Threat Actors Pivot to Credential Theft in Government Mobile Phishing Attacks

Threat groups are looking for credentials in phishing attacks targeting government employees’ mobile devices, with nearly half of mobile phishing attacks targeting government credentials in 2021, compared to the previous year.

That’s according to a new report from Lookout, which looked at data specific to the federal, state and local government user base for 2021 and the first half of 2022. Data for the government is collected from telemetry data from more than 200 million devices and more than 175 million applications. The report found that mobile phishing attacks targeting credentials of federal, state and local government employees increased from 31 percent in 2020 to 46 percent in 2021, while malware vendors decreased from 79 percent in 2020 to 70 percent in 2021.

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“Malware delivery accounts for approximately 75 percent of all mobile phishing attacks across all industries,” said a report Wednesday by Lookout researchers. “However, when targeting federal, state and local government entities, threat actors often use phishing attacks to collect credentials rather than deliver malware.”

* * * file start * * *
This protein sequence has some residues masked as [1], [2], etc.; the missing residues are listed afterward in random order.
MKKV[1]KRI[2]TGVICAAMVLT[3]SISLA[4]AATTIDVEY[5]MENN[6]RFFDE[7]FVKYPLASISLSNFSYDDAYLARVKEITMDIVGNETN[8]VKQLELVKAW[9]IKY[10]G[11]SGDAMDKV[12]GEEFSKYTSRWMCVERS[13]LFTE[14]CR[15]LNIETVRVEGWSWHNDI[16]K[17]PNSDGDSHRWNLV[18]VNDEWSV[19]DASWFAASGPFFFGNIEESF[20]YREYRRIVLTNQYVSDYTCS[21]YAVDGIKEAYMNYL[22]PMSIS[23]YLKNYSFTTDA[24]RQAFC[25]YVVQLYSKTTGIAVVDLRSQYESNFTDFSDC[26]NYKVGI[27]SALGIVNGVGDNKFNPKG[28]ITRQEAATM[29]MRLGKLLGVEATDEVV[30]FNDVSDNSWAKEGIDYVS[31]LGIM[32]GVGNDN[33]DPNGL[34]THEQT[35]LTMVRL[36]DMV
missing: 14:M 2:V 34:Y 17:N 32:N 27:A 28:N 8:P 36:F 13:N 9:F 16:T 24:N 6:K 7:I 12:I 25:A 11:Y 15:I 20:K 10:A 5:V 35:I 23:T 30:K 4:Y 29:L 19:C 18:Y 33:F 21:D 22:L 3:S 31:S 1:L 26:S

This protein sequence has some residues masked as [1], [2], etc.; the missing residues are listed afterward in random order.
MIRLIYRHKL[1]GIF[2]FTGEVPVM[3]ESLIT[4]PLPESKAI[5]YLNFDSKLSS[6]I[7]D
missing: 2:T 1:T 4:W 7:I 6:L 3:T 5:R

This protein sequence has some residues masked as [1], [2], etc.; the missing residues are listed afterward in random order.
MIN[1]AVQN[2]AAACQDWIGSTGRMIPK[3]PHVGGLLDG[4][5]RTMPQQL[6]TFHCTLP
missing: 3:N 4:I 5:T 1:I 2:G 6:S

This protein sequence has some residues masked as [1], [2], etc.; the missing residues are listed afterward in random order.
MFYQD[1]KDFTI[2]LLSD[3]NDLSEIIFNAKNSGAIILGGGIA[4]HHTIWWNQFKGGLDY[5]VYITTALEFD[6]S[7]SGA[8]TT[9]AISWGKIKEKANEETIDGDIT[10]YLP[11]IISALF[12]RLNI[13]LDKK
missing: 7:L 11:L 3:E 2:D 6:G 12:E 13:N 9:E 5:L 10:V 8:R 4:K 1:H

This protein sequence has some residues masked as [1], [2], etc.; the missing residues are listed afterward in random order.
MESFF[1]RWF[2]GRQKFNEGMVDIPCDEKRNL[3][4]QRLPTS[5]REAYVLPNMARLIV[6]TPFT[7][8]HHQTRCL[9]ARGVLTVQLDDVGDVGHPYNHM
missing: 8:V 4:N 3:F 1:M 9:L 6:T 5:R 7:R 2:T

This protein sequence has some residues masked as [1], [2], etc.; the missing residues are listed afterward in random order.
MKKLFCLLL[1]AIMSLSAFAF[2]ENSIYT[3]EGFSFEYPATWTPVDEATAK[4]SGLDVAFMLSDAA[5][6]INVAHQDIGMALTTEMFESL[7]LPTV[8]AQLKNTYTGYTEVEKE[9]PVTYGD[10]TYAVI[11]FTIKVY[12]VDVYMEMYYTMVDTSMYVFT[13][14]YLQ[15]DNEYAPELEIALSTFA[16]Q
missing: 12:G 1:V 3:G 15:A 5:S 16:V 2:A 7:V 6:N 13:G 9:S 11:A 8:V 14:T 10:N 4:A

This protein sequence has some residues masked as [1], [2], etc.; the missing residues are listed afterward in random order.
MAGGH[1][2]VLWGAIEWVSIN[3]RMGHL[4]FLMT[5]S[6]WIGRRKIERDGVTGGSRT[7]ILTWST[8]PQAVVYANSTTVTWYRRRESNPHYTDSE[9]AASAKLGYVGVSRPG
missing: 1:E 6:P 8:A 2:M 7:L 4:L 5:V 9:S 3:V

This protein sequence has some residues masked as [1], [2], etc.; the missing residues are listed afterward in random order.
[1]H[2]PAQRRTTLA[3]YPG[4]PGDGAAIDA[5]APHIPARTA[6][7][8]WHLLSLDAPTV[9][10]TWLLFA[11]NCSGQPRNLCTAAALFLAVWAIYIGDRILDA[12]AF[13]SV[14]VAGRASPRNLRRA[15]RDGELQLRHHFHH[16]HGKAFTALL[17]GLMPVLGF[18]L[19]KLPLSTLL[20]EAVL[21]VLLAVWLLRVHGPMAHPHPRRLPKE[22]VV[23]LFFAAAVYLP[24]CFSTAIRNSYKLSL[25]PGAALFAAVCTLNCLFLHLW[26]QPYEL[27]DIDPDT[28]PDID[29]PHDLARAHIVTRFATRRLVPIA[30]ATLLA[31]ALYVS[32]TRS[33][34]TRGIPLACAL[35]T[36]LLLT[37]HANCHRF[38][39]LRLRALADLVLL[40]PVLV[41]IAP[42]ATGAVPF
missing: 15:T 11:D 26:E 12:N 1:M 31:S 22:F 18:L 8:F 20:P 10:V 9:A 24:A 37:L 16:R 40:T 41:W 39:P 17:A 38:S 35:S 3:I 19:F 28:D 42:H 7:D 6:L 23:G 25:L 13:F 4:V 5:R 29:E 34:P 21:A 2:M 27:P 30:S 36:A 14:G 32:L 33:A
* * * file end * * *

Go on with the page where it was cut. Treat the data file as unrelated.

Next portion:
Overall, the researchers observed a steady increase in mobile phishing attempts for state and local governments on both managed and unmanaged devices, with activity increasing by 48 percent for managed devices and 25 percent for unmanaged devices from 2020 to 2021. Continued in the first half of 2022.

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Phishing attacks targeting the public sector can have a number of malicious purposes. In March, the FBI warned that U.S. Elections and other state and local government officials in at least nine states had received phishing emails for invoices sent in some cases from compromised legitimate email addresses. Emails spotted in October 2021 shared similar attachments and were sent so soon that the FBI suggested the emails were a “coordinated effort” to target election officials. Phishing emails lead recipients to a website designed to steal login credentials.

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“There is a lucrative underground market for stolen credentials/stolen information on the dark web,” said Steve Banda, senior manager of security solutions at Lookout. “We don’t expect this to slow down any time soon. Cybercriminals are financially motivated to steal and sell credentials on these forums. These data are ultimately used by attackers to gain deeper access to government systems. Once authenticated, they can move around the environment, often undetected, and can be used in malicious ways. will leak confidential information.”


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